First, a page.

With the algorithm we built in-house, our software can process lots of satellite data into essential human-readable information for the farmers to use. We make the information available to farmers via SMS and in their local language. Farmers who are not able to access the information via mobile phone, rely on extension agents in person to get the information.
How is the typical relationship with farmers monetized? Are they all signed up on your platform to receive the information via SMS, or are they working directly with your network of extension officers?
We started with a B2C, working directly with about 500 farmers in rural communities. Still, we discovered that a lot of farmers are not ready to pay for extension services because they underestimate the value. We found it difficult to glean money directly from the farmers. So we moved from a B2C to B2B, where we began to discuss with farm organizations and not farmers directly. For instance, we got in touch with Sasakawa Farm Association which is a regional organization operating in North and Southern Nigeria, with about 200,000 farmers in Kaduna state alone. They have been doing extension services for a very long time with some infrastructure on the ground. We supported them with the Capture Technology provided to the extension officers and helped them to reduce cost and commute hours of travelling to all the remote villages.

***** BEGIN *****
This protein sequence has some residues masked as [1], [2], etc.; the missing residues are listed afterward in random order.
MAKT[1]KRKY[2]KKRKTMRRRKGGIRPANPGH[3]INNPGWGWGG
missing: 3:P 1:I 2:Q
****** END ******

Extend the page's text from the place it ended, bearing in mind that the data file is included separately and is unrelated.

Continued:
Another large organization we signed up is the National Agric Extension Research Liaison Services (NAERLS), which is the national body of extension service providers in Nigeria. The extension officers within the organization are using Capture to serve the farmers. In summary, we moved from a B2C with direct contact with the farmers down to a B2B model, where we deal with the farm organizations that support farmers. The farm organizations are the ones that pay us on behalf of the farmers.
Extension service providers are vital to your ecosystem and service delivery. How do you monetize your relationship with extension service providers?
Extension service providers and farm organizations use our technology to be able to serve their clients, which are the farmers. Our offering is a subscription-based model, and the organizations pay for it. They pay according to the number of farmers that they want to be subscribed on the platform. The extension agents have dashboards on our platform where they monitor the farms on near real-time.
What key metrics are your customers using us success metrics when they adopt Capture?